“We are in a better position to control our cash since it’s banked directly. This avoids the situation where cashiers have to physically take money to bank and also reduces the hire of cash in transit vehicles to transport our cash to the bank,” he observed.
Musau added that while switching to digital means accessing clients who no longer carry cash, there are still a lot more who prefer using cash.
“The only disadvantage of switching to this system is that you might lose that traditional customer who carries cash to pay bills. Some prefer it because there are no digital glitches and also it helps them plan on their money,” Musau said.
Mike Mwangi, the general manager at Nairobi’s Tribe Hotel, also has the same sentiments regarding the cashless system. One of their biggest benefits was sanitation during the pandemic.
“The cashless system offers flexibility to our clients. It minimizes contact and during the pandemic, it was vital in ensuring hygiene,” he said.
The Kenyan parks too, have not been left behind when it comes to transforming to the cashless system.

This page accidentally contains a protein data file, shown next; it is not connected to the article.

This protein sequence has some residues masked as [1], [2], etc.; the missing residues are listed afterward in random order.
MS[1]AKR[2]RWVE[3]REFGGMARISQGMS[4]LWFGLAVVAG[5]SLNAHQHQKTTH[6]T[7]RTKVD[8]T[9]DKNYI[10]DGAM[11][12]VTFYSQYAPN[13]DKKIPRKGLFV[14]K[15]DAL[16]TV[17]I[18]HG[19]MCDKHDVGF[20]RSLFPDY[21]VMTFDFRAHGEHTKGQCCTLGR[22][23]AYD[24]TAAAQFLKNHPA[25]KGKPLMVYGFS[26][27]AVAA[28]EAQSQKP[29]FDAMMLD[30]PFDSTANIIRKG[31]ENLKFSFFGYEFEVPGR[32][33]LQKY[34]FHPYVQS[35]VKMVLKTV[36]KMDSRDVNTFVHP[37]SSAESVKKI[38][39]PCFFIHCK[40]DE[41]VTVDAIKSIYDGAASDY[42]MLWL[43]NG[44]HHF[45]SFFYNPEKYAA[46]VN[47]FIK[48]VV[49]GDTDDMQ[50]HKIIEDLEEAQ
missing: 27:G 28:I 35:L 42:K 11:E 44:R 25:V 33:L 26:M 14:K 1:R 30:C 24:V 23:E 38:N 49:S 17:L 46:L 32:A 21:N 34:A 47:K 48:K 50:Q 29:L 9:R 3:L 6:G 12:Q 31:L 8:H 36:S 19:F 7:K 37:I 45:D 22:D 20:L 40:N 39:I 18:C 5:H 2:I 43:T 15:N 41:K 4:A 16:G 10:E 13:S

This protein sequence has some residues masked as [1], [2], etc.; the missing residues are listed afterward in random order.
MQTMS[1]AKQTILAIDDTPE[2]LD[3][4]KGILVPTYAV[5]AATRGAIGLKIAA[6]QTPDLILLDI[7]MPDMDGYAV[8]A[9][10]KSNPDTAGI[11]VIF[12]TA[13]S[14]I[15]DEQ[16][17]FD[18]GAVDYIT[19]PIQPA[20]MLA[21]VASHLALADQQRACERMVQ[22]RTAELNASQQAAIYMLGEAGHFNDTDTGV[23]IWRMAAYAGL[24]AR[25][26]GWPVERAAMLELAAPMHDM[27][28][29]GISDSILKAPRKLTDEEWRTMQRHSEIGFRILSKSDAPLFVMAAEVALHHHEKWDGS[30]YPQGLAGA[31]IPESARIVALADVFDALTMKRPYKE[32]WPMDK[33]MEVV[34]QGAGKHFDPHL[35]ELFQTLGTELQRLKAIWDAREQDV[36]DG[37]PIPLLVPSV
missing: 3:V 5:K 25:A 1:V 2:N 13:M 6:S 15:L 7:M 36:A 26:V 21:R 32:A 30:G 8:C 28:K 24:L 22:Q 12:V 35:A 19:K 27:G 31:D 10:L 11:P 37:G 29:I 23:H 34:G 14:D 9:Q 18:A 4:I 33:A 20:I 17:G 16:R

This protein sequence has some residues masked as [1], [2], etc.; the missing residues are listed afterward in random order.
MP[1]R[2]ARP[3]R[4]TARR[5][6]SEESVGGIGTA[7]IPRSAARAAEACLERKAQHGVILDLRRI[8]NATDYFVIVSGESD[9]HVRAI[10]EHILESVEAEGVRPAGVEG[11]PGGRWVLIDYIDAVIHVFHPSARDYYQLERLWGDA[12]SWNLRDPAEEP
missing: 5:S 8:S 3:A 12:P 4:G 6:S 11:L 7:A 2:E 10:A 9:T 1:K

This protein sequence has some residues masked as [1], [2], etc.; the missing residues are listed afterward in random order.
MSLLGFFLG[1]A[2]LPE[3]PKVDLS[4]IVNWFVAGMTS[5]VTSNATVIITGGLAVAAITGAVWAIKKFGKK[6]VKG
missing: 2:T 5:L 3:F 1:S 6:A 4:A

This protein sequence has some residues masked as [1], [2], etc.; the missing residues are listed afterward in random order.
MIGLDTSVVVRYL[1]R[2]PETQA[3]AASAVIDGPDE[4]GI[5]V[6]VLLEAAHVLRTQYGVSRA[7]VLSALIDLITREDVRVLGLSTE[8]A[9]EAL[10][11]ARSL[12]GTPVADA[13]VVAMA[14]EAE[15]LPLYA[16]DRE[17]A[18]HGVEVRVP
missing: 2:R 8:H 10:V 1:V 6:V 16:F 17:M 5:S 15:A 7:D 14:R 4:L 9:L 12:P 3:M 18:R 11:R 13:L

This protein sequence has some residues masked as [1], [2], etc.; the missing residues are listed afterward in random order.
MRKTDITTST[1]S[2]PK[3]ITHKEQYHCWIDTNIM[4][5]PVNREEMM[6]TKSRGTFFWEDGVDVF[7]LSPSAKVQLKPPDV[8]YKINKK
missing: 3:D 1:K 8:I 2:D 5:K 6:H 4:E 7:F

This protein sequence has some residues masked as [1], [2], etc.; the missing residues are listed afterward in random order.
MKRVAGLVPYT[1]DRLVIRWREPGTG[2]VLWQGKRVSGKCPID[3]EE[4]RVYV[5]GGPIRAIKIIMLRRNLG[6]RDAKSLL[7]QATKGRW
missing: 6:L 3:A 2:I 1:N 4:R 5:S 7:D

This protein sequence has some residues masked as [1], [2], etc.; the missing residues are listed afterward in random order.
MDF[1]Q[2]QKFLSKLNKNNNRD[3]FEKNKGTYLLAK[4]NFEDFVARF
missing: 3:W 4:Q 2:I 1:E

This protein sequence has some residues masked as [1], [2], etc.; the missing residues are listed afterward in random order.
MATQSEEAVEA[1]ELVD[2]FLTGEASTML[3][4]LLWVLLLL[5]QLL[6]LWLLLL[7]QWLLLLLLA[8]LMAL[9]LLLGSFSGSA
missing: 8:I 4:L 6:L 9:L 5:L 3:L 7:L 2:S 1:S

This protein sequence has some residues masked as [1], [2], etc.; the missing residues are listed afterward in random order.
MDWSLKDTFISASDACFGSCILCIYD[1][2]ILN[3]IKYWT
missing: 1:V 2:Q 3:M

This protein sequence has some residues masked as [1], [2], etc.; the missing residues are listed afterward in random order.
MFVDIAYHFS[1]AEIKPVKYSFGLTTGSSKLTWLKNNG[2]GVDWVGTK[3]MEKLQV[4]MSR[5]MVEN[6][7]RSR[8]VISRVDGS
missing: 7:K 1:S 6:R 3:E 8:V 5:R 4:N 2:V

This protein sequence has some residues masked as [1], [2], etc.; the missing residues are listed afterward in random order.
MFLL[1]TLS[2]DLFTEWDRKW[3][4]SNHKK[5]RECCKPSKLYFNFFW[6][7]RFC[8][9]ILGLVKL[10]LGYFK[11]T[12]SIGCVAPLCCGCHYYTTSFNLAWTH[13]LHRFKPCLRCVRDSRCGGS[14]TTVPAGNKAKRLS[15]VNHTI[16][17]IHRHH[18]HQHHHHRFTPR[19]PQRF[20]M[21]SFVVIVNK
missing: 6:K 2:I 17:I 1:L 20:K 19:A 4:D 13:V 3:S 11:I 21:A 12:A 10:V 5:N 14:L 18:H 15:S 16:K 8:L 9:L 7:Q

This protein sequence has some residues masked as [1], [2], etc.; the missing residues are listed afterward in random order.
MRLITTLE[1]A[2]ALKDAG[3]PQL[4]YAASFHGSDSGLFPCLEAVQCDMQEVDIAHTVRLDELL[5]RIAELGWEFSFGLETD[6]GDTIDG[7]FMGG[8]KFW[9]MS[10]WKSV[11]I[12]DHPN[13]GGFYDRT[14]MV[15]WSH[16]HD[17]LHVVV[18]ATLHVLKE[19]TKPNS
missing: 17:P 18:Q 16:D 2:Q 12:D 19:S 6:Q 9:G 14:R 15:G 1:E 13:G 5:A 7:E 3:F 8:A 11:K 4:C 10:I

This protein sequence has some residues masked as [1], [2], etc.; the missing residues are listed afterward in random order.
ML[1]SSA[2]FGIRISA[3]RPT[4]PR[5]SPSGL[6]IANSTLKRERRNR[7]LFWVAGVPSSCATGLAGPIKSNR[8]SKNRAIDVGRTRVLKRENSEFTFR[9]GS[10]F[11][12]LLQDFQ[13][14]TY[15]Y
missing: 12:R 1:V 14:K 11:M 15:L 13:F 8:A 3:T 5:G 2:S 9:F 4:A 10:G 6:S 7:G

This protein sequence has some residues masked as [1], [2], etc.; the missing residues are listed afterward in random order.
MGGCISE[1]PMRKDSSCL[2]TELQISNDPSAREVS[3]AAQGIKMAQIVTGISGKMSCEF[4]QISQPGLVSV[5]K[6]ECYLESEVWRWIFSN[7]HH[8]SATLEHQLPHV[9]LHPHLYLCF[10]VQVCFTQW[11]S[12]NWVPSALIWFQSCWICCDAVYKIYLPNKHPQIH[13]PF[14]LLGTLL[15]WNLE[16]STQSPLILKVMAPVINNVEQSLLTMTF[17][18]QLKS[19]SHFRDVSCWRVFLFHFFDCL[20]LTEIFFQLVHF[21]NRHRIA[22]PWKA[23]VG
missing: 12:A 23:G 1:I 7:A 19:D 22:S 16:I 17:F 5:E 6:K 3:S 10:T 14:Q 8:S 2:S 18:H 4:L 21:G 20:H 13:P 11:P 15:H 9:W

Parks officials say the cashless system has ensured that the customers are served in less than five minutes which adheres to their charter. This consequently increases customer satisfaction thanks to efficient services. It also minimizes long queues ensuring that visitors access the facilities within the shortest time possible and it’s also convenient for international tourists when it comes to Visa or Mastercard use.
Other players who have announced the shift to the cashless system include Kenya’s national carrier, Kenya Airways, which has extended the system to other airports like the Moi International Airport in Mombasa and the Kisumu International Airport. The airline sought to introduce this system as a means of eliminating person to person contact during the pandemic thus increasing their safety.
“The implementation of a cashless system helps to support the customer shift and preference to cashless transaction and will ease cash collection and reconciliation issues at the airports ensuring efficient services to customers,” said Julius Thairu, the chief commercial and customer experience officer for Kenya Airways.